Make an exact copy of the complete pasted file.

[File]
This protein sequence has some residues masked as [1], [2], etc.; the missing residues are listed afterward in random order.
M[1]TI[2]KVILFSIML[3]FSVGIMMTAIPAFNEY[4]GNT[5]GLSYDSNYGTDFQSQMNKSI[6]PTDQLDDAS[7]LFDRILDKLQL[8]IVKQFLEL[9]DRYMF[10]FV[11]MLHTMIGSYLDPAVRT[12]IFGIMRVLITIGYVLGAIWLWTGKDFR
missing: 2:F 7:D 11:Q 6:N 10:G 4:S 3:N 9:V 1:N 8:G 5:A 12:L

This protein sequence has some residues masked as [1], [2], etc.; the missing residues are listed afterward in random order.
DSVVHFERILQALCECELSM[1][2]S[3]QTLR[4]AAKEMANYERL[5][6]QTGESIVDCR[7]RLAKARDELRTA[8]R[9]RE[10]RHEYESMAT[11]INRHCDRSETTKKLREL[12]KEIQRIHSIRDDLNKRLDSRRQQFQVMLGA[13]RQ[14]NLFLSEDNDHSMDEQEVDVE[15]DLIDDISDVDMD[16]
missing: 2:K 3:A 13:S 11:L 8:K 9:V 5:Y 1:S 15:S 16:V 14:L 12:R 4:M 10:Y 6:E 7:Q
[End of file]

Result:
This protein sequence has some residues masked as [1], [2], etc.; the missing residues are listed afterward in random order.
M[1]TI[2]KVILFSIML[3]FSVGIMMTAIPAFNEY[4]GNT[5]GLSYDSNYGTDFQSQMNKSI[6]PTDQLDDAS[7]LFDRILDKLQL[8]IVKQFLEL[9]DRYMF[10]FV[11]MLHTMIGSYLDPAVRT[12]IFGIMRVLITIGYVLGAIWLWTGKDFR
missing: 2:F 7:D 11:Q 6:N 10:G 4:S 3:N 9:V 1:N 8:G 5:A 12:L

This protein sequence has some residues masked as [1], [2], etc.; the missing residues are listed afterward in random order.
DSVVHFERILQALCECELSM[1][2]S[3]QTLR[4]AAKEMANYERL[5][6]QTGESIVDCR[7]RLAKARDELRTA[8]R[9]RE[10]RHEYESMAT[11]INRHCDRSETTKKLREL[12]KEIQRIHSIRDDLNKRLDSRRQQFQVMLGA[13]RQ[14]NLFLSEDNDHSMDEQEVDVE[15]DLIDDISDVDMD[16]
missing: 2:K 3:A 13:S 11:L 8:K 9:V 5:Y 1:S 15:S 16:V 14:L 12:R 4:M 10:Y 6:E 7:Q